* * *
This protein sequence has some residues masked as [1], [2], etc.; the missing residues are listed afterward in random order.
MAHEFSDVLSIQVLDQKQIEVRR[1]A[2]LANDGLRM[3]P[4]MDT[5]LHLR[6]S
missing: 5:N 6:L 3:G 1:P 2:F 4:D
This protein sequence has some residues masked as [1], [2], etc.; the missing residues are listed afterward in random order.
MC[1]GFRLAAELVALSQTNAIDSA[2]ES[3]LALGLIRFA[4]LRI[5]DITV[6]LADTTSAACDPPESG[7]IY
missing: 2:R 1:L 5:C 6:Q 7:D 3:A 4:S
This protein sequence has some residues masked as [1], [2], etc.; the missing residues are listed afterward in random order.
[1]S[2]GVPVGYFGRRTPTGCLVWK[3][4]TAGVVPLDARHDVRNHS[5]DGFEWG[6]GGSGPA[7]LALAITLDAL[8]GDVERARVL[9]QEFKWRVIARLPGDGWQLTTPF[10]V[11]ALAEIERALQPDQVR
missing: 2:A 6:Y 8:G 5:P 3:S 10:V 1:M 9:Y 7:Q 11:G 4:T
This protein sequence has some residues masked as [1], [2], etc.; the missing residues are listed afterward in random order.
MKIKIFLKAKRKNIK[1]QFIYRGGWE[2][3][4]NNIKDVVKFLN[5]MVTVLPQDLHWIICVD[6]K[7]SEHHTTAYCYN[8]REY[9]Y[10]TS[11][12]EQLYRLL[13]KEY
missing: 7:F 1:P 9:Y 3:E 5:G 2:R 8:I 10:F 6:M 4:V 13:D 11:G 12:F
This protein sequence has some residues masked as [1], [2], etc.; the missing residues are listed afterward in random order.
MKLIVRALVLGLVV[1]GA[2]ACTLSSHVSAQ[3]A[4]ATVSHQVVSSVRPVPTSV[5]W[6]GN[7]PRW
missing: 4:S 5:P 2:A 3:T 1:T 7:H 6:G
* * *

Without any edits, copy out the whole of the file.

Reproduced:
This protein sequence has some residues masked as [1], [2], etc.; the missing residues are listed afterward in random order.
MAHEFSDVLSIQVLDQKQIEVRR[1]A[2]LANDGLRM[3]P[4]MDT[5]LHLR[6]S
missing: 5:N 6:L 3:G 1:P 2:F 4:D
This protein sequence has some residues masked as [1], [2], etc.; the missing residues are listed afterward in random order.
MC[1]GFRLAAELVALSQTNAIDSA[2]ES[3]LALGLIRFA[4]LRI[5]DITV[6]LADTTSAACDPPESG[7]IY
missing: 2:R 1:L 5:C 6:Q 7:D 3:A 4:S
This protein sequence has some residues masked as [1], [2], etc.; the missing residues are listed afterward in random order.
[1]S[2]GVPVGYFGRRTPTGCLVWK[3][4]TAGVVPLDARHDVRNHS[5]DGFEWG[6]GGSGPA[7]LALAITLDAL[8]GDVERARVL[9]QEFKWRVIARLPGDGWQLTTPF[10]V[11]ALAEIERALQPDQVR
missing: 2:A 6:Y 8:G 5:P 3:S 10:V 1:M 9:Y 7:Q 11:G 4:T
This protein sequence has some residues masked as [1], [2], etc.; the missing residues are listed afterward in random order.
MKIKIFLKAKRKNIK[1]QFIYRGGWE[2][3][4]NNIKDVVKFLN[5]MVTVLPQDLHWIICVD[6]K[7]SEHHTTAYCYN[8]REY[9]Y[10]TS[11][12]EQLYRLL[13]KEY
missing: 7:F 1:P 9:Y 3:E 5:G 2:R 8:I 10:F 6:M 4:V 13:D 11:G 12:F
This protein sequence has some residues masked as [1], [2], etc.; the missing residues are listed afterward in random order.
MKLIVRALVLGLVV[1]GA[2]ACTLSSHVSAQ[3]A[4]ATVSHQVVSSVRPVPTSV[5]W[6]GN[7]PRW
missing: 4:S 5:P 2:A 3:T 1:T 7:H 6:G